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Amazon to buy Roomba-maker iRobot for $1.65 billio

Aug. 5, 2022 Updated Fri., Aug. 5, 2022 at 7:15 p.m.

Colin Angle, CEO and co-founder of iRobot Corp., displays an iRobot Roomba robot  in Half Moon Bay, Calif., on June 18, 2013.  (Bloomberg )
Colin Angle, CEO and co-founder of iRobot Corp., displays an iRobot Roomba robot  in Half Moon Bay, Calif., on June 18, 2013. (Bloomberg )
By Matt Day Bloomberg

Amazon devices are listening, watching and will soon be cleaning up after you.

The e-commerce giant will acquire iRobot – best known for its robotic vacuum Roomba – under a $1.7 billion all-cash deal, the latest step in its push into the home.

From fitness wearables to streaming devices to its Alexa digital assistant, Amazon has advanced a lineup of devices under an ecosystem that ties consumers more tightly to the company and its services.

Last year, it introduced Astro, a $1,000-plus robot meant to ferry around small items and keep its cameras peeled for intruders.

The deal announced Friday also is a continuation of Amazon’s business strategy to expand market share in different product categories through acquisitions.

It snapped up Ring, which makes video doorbells and other smart-home technology, in February 2018, and before that Blink, which makes connected cameras and doorbells for the home.

It also stunned the grocery industry in 2017 when it announced the purchase of Whole Foods Market, a deal valued at $13.7 billion.

The move comes just two weeks after Amazon announced it would buy the primary care provider One Medical for $3.9 billion as part of a major expansion of the tech company’s health care ambitions.

The tie-up, one of its largest acquisitions ever, gives Amazon a physical network of health care offices and providers and bolsters its existing health care portfolio, which includes an online pharmacy and Amazon Care, a virtual and in-home urgent care service.

Amazon’s $61-per-share offer represents a 22% premium over Thursday’s closing price of $49.99.

On Friday, iRobot stock surged nearly 19.1% to close at $59.54.

“We know that saving time matters, and chores take precious time that can be better spent doing something that customers love,” said Dave Limp, senior vice president of Amazon Devices.

“Over many years, the iRobot team has proven its ability to reinvent how people clean with products that are incredibly practical and inventive.”

Founded in 1990 by roboticists from the Massachusetts Institute of Technology, iRobot offers an array of automated vacuums and mops, as well as air purifiers and handheld vacuums.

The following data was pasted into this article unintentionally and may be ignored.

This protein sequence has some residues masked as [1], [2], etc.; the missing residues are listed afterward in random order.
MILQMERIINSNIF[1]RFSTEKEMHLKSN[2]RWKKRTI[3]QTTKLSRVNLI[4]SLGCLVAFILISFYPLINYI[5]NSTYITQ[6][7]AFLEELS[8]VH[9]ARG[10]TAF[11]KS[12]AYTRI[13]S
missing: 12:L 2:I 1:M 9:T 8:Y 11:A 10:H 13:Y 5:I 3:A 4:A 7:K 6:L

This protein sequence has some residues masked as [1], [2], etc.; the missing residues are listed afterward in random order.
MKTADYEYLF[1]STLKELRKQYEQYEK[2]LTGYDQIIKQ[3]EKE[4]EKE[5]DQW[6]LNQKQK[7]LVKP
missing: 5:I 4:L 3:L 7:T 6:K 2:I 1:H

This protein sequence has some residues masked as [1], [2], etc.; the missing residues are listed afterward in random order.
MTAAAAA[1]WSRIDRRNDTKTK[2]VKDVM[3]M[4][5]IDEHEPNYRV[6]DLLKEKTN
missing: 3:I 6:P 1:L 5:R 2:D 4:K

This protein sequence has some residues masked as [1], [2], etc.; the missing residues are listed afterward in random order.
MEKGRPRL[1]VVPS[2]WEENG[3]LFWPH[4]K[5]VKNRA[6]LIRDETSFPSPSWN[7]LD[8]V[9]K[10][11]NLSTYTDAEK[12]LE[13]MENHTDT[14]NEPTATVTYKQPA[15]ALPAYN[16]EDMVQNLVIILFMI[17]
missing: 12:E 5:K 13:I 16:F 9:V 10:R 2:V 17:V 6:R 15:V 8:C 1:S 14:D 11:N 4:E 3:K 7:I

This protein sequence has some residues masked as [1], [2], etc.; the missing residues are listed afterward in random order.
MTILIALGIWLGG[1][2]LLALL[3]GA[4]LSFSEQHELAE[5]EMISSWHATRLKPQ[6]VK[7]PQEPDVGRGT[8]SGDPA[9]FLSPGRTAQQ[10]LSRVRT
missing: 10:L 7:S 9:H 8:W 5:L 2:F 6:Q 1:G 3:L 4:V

Its signature Roomba, which retails for as much as $1,000, learns the contours and corners of floors and can detect objects, offering connectivity to Wi-Fi networks and smartphones and can be summoned by voice-activated smart home devices.

The company began trading on the Nasdaq in 2005 but, iRobot has had a rocky year.

On Friday, it reported second-quarter revenue of $255.4 million, a 30% drop from the year-ago period.

It reported a net loss of $43.4 million for the three-month period ended July 2.

The company also plans to shift certain non-core engineering roles to lower-cost regions as part of a cost-reduction plan, and lay off 10% of its workforce, roughly 140 employees, according to the earnings report.

The company has withdrawn the 2022 financial forecast that it issued in May and, citing “ongoing disruptions and uncertainty that could impact the company’s outlook,” it suspended providing all other guidance about future performance.

iRobot’s products, which map out the floor plans of its customers’ most intimate spaces, will augment Amazon’s suite of products that function by surveilling the home, and the people inside of it.

What began as a microphone in a speaker has evolved into a growing genre of devices meant to make domestic life more enjoyable.

Last September, at the company’s annual fall press event, Amazon unveiled a 15-inch wall-mounted version of its Echo Show screen that watches and listens to your home, and a number of other products and services that all monitor consumers in some way to anticipate their needs.

The growth of such technology highlights consumers’ increasing tolerance for sensors and cameras trained on their daily routines.

That evolution has drawn criticism from privacy advocates and concerned consumers.

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